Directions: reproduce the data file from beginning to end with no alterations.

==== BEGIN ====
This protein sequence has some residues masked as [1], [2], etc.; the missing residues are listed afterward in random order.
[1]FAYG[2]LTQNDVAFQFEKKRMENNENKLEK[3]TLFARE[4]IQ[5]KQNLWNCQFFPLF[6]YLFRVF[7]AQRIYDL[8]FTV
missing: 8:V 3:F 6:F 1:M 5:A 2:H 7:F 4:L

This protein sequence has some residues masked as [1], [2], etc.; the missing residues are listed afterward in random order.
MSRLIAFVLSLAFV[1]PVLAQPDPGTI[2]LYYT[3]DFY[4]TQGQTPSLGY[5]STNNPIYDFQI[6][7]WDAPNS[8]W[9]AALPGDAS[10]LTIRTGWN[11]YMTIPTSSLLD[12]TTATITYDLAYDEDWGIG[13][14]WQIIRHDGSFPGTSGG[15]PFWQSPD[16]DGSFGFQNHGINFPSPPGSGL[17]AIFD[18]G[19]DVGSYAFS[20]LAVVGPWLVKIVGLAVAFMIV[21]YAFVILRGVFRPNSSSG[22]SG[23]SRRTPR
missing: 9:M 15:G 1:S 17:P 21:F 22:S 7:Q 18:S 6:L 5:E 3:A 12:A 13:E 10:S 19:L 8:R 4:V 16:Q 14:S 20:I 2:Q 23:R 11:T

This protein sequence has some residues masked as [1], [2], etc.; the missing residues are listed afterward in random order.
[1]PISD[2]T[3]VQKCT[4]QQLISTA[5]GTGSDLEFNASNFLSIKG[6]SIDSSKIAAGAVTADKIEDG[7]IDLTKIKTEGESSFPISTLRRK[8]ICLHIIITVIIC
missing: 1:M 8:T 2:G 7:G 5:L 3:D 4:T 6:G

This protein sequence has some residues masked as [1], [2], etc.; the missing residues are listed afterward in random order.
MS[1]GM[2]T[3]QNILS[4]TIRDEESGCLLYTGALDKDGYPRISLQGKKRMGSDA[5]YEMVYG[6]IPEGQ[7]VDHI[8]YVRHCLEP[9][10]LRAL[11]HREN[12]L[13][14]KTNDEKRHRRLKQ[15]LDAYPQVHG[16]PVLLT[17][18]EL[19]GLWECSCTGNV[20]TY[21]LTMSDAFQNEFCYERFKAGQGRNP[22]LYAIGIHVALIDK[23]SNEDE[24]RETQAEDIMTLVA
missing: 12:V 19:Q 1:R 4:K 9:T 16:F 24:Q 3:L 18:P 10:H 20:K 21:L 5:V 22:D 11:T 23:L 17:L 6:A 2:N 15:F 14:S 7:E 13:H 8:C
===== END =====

This protein sequence has some residues masked as [1], [2], etc.; the missing residues are listed afterward in random order.
[1]FAYG[2]LTQNDVAFQFEKKRMENNENKLEK[3]TLFARE[4]IQ[5]KQNLWNCQFFPLF[6]YLFRVF[7]AQRIYDL[8]FTV
missing: 8:V 3:F 6:F 1:M 5:A 2:H 7:F 4:L

This protein sequence has some residues masked as [1], [2], etc.; the missing residues are listed afterward in random order.
MSRLIAFVLSLAFV[1]PVLAQPDPGTI[2]LYYT[3]DFY[4]TQGQTPSLGY[5]STNNPIYDFQI[6][7]WDAPNS[8]W[9]AALPGDAS[10]LTIRTGWN[11]YMTIPTSSLLD[12]TTATITYDLAYDEDWGIG[13][14]WQIIRHDGSFPGTSGG[15]PFWQSPD[16]DGSFGFQNHGINFPSPPGSGL[17]AIFD[18]G[19]DVGSYAFS[20]LAVVGPWLVKIVGLAVAFMIV[21]YAFVILRGVFRPNSSSG[22]SG[23]SRRTPR
missing: 9:M 15:G 1:S 17:P 21:F 22:S 7:Q 18:S 6:L 5:E 3:A 12:A 13:E 10:S 19:L 8:R 4:V 16:Q 14:S 20:I 2:Q 23:R 11:T

This protein sequence has some residues masked as [1], [2], etc.; the missing residues are listed afterward in random order.
[1]PISD[2]T[3]VQKCT[4]QQLISTA[5]GTGSDLEFNASNFLSIKG[6]SIDSSKIAAGAVTADKIEDG[7]IDLTKIKTEGESSFPISTLRRK[8]ICLHIIITVIIC
missing: 1:M 8:T 2:G 7:G 5:L 3:D 4:T 6:G

This protein sequence has some residues masked as [1], [2], etc.; the missing residues are listed afterward in random order.
MS[1]GM[2]T[3]QNILS[4]TIRDEESGCLLYTGALDKDGYPRISLQGKKRMGSDA[5]YEMVYG[6]IPEGQ[7]VDHI[8]YVRHCLEP[9][10]LRAL[11]HREN[12]L[13][14]KTNDEKRHRRLKQ[15]LDAYPQVHG[16]PVLLT[17][18]EL[19]GLWECSCTGNV[20]TY[21]LTMSDAFQNEFCYERFKAGQGRNP[22]LYAIGIHVALIDK[23]SNEDE[24]RETQAEDIMTLVA
missing: 12:V 19:Q 1:R 4:K 9:T 16:F 24:Q 3:L 18:P 10:H 20:K 21:L 5:V 22:D 11:T 23:L 17:L 6:A 2:N 15:F 14:S 7:E 13:H 8:C